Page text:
LeoliansBro wrote:
    Also, I'd be more interested in finding out which words had been dropped.
    "and"
  • FWB 28 Aug 2013 15:23:03 41,980 posts
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    LeoliansBro wrote:
    I love how inclusion in a single dictionary is treated like some affirmative stamp of quality for a word. A dictionary tracks language usage (or risks becoming obsolete), it does not vet incoming words for intrinsic worth.
    And unless you are some elitist, worth = usage. Just cause you don't personally use it, doesn't mean it isn't of value.

    I'd say the words listed in the OP have decent surrender value. My students, if they don't already know them, would be very interested to. I'll bring them up in class tomorrow and see if they value them.
  • Deleted user 28 August 2013 15:34:01
    I dont know what you call if but words that sound like what they mean. For instance: gloopy, snap or whisper.

    Well 'twerking' is not one of those words.

    Thank you for your time.
  • Deckard1 28 Aug 2013 15:34:09 25,414 posts
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    I'd be interested to see what they think

    Called it

  • Ashleyfiddes 28 Aug 2013 15:35:43 980 posts
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    @FWB I can safely say that I have happily lived my life without knowing what twerking was and have never felt the need to say selfie, so I can say with confidence that they are not required to understand english
  • FWB 28 Aug 2013 15:36:05 41,980 posts
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    Onomatopoeia.
  • Load_2.0 28 Aug 2013 15:37:08 18,201 posts
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    He is having a seizure.
  • Ashleyfiddes 28 Aug 2013 15:38:56 980 posts
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    Oink oink????

    oxymoron (without the oxy)
  • FWB 28 Aug 2013 15:40:13 41,980 posts
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    Ashleyfiddes wrote:
    @FWB I can safely say that I have happily lived my life without knowing what twerking was and have never felt the need to say selfie, so I can say with confidence that they are not required to understand english
    Understand English? What do you mean by that?
    Depends who you are talking to and what you are talking about. You and your group that you aocialise may use a large amount of lexis others view as unimportant/useless and vice versa.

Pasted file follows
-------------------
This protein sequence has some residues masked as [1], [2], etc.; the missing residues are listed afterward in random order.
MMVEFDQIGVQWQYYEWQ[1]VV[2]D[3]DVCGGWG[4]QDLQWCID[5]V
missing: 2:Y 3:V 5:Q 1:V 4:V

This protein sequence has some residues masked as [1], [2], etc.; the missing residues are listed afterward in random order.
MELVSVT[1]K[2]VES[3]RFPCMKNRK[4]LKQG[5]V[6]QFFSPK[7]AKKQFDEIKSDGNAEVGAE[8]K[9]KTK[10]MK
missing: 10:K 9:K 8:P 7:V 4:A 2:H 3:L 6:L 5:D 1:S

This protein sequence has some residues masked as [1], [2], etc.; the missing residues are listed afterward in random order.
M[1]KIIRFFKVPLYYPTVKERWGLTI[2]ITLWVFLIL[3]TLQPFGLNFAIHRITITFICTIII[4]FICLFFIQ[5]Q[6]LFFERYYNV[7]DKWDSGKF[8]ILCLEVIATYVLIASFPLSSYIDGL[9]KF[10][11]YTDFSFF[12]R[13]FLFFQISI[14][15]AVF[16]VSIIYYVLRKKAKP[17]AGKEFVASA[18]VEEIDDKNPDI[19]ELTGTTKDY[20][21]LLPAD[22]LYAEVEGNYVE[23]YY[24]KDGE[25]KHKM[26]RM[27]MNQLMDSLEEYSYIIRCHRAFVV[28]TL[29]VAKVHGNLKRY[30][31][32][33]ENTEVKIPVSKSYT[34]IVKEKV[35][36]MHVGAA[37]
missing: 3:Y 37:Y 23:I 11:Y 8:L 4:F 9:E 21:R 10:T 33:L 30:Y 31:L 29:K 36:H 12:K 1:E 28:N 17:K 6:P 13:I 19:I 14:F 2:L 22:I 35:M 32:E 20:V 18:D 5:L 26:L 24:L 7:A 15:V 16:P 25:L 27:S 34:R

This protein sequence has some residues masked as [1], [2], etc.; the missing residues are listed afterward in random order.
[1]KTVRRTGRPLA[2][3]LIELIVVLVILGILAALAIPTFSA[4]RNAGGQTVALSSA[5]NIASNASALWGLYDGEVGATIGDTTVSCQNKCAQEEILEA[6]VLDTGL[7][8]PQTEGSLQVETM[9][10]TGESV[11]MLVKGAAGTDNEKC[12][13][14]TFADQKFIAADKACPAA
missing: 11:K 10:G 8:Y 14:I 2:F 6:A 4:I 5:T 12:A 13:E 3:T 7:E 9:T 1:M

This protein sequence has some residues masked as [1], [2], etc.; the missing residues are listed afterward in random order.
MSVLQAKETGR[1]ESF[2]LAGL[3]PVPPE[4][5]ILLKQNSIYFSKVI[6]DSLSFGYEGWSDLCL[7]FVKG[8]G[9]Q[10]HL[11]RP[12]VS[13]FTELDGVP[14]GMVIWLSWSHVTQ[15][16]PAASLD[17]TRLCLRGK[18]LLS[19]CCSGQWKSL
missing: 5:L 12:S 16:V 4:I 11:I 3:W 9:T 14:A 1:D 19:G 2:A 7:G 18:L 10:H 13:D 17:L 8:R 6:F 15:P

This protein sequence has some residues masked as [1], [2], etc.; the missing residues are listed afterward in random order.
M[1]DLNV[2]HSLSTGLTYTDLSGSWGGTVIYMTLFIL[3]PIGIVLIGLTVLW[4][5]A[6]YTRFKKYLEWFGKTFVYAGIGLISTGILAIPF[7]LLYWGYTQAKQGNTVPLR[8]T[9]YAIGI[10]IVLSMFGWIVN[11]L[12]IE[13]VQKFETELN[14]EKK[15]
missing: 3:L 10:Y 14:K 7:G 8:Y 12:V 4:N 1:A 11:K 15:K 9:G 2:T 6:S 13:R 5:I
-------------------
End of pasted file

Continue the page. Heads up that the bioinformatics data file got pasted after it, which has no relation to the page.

• Ashleyfiddes 28 Aug 2013 15:45:38 980 posts
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    @FWB I tend to speak very plain English (i am boring like that) and apart from the odd lol at the end of sentences (which I have worked hard to remove) I don't really have a specific lexis (as you do eloquently put it). I would quite happily admit that no one should learn English from me though, I have too many bad habits.
  • Zomoniac 28 Aug 2013 15:48:30 7,402 posts
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    neems wrote:
    I think you can have things in the OED that aren't actually words - surely nobody would suggest that TL;DR is a word. Presumably if you look it up it will tell you that it's a shit acronym.
    It's not an acronym. Except it probably is now because I suspect the definition of acronym has changed because everybody used it to mean something it didn't.
  • Deleted user 28 August 2013 15:49:55
    Technology has fundamentally changed the way we live and interact with each other. I think it's safe to say that new words and phrases will inevitably work their way into our general vocabulary, spearheaded by the younger generation who are quicker to adapt to change, and more comfortable with the notion of having such words and phrases in everyday useage (rather than old bastards like me who are scared of anything new). I don't see it being anything different to the way language has evolved in the past.
  • graysonavich 28 Aug 2013 15:52:26 6,802 posts
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    It's interesting, since owning a Lexus, it's amazing the number of Lexi you see around
  • Zomoniac 28 Aug 2013 15:55:08 7,402 posts
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    graysonavich wrote:
    It's interesting, since owning a Lexus, it's amazing the number of Lexi you see around
    If you have a house and then another house then surely you should have two hice?
  • Ashleyfiddes 28 Aug 2013 15:55:58 980 posts
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    Zomoniac wrote:
    graysonavich wrote:
    It's interesting, since owning a Lexus, it's amazing the number of Lexi you see around
    If you have a house and then another house then surely you should have two hice?
    :)